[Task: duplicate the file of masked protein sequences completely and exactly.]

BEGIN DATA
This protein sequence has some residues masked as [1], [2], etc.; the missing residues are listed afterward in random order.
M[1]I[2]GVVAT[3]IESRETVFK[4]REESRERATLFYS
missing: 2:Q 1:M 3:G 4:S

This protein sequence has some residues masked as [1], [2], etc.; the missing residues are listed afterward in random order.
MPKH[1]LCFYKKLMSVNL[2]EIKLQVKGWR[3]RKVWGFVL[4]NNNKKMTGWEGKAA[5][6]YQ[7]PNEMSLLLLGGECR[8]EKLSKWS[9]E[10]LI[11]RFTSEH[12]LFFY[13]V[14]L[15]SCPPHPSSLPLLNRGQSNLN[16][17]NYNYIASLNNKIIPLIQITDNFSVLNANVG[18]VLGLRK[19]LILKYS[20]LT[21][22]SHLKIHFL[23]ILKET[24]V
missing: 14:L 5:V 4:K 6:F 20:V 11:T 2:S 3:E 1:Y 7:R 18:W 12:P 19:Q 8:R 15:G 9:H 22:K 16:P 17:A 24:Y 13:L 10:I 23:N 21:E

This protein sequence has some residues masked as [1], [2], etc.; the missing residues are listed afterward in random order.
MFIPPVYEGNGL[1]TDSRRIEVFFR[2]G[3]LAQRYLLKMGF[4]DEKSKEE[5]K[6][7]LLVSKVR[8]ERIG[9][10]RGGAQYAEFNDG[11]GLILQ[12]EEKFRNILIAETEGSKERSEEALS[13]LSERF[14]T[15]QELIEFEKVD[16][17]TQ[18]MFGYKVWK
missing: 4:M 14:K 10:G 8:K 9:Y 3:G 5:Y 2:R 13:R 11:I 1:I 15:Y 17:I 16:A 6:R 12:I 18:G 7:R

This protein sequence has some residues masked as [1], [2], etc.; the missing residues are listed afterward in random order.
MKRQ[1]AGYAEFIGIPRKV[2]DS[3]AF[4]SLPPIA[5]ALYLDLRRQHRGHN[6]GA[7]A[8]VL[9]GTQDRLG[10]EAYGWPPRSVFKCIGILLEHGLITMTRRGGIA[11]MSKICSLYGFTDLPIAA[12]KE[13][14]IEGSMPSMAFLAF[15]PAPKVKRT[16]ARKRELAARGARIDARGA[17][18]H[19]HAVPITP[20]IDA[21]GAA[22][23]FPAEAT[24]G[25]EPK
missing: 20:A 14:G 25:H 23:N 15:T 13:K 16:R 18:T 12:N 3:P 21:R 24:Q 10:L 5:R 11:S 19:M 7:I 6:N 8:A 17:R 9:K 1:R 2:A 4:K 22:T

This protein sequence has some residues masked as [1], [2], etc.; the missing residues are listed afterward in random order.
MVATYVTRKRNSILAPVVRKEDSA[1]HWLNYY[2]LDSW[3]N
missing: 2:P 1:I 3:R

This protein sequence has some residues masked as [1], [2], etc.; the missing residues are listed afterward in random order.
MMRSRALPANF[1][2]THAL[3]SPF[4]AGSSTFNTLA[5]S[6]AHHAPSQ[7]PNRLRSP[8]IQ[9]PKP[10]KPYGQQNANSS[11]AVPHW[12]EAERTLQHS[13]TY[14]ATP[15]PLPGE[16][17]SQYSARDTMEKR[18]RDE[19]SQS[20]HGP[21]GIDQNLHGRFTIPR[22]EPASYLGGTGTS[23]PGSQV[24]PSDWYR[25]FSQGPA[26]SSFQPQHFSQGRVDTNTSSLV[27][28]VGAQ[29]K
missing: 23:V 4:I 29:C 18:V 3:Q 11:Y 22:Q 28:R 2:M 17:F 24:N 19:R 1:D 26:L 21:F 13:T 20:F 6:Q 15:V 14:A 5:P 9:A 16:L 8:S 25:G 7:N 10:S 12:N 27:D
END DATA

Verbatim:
This protein sequence has some residues masked as [1], [2], etc.; the missing residues are listed afterward in random order.
M[1]I[2]GVVAT[3]IESRETVFK[4]REESRERATLFYS
missing: 2:Q 1:M 3:G 4:S

This protein sequence has some residues masked as [1], [2], etc.; the missing residues are listed afterward in random order.
MPKH[1]LCFYKKLMSVNL[2]EIKLQVKGWR[3]RKVWGFVL[4]NNNKKMTGWEGKAA[5][6]YQ[7]PNEMSLLLLGGECR[8]EKLSKWS[9]E[10]LI[11]RFTSEH[12]LFFY[13]V[14]L[15]SCPPHPSSLPLLNRGQSNLN[16][17]NYNYIASLNNKIIPLIQITDNFSVLNANVG[18]VLGLRK[19]LILKYS[20]LT[21][22]SHLKIHFL[23]ILKET[24]V
missing: 14:L 5:V 4:K 6:F 20:V 11:T 2:S 3:E 1:Y 7:R 18:W 12:P 19:Q 8:R 15:G 9:H 22:K 16:P 17:A 24:Y 13:L 10:I 23:N 21:E

This protein sequence has some residues masked as [1], [2], etc.; the missing residues are listed afterward in random order.
MFIPPVYEGNGL[1]TDSRRIEVFFR[2]G[3]LAQRYLLKMGF[4]DEKSKEE[5]K[6][7]LLVSKVR[8]ERIG[9][10]RGGAQYAEFNDG[11]GLILQ[12]EEKFRNILIAETEGSKERSEEALS[13]LSERF[14]T[15]QELIEFEKVD[16][17]TQ[18]MFGYKVWK
missing: 4:M 14:K 10:G 8:K 9:Y 3:G 5:Y 2:R 13:R 11:I 1:I 15:Y 17:I 16:A 6:R 12:I 18:G 7:R

This protein sequence has some residues masked as [1], [2], etc.; the missing residues are listed afterward in random order.
MKRQ[1]AGYAEFIGIPRKV[2]DS[3]AF[4]SLPPIA[5]ALYLDLRRQHRGHN[6]GA[7]A[8]VL[9]GTQDRLG[10]EAYGWPPRSVFKCIGILLEHGLITMTRRGGIA[11]MSKICSLYGFTDLPIAA[12]KE[13][14]IEGSMPSMAFLAF[15]PAPKVKRT[16]ARKRELAARGARIDARGA[17][18]H[19]HAVPITP[20]IDA[21]GAA[22][23]FPAEAT[24]G[25]EPK
missing: 20:A 14:G 25:H 23:N 15:T 13:K 16:R 18:T 12:N 3:P 21:R 24:Q 10:L 5:R 11:S 19:M 7:I 6:N 8:A 17:R 9:K 1:R 2:A 4:K 22:T

This protein sequence has some residues masked as [1], [2], etc.; the missing residues are listed afterward in random order.
MVATYVTRKRNSILAPVVRKEDSA[1]HWLNYY[2]LDSW[3]N
missing: 2:P 1:I 3:R

This protein sequence has some residues masked as [1], [2], etc.; the missing residues are listed afterward in random order.
MMRSRALPANF[1][2]THAL[3]SPF[4]AGSSTFNTLA[5]S[6]AHHAPSQ[7]PNRLRSP[8]IQ[9]PKP[10]KPYGQQNANSS[11]AVPHW[12]EAERTLQHS[13]TY[14]ATP[15]PLPGE[16][17]SQYSARDTMEKR[18]RDE[19]SQS[20]HGP[21]GIDQNLHGRFTIPR[22]EPASYLGGTGTS[23]PGSQV[24]PSDWYR[25]FSQGPA[26]SSFQPQHFSQGRVDTNTSSLV[27][28]VGAQ[29]K
missing: 23:V 4:I 29:C 18:V 3:Q 11:Y 22:Q 28:R 2:M 17:F 24:N 19:R 1:D 26:L 21:F 13:T 20:F 6:Q 15:V 14:A 5:P 9:A 16:L 8:S 25:G 7:N 10:S 12:N 27:D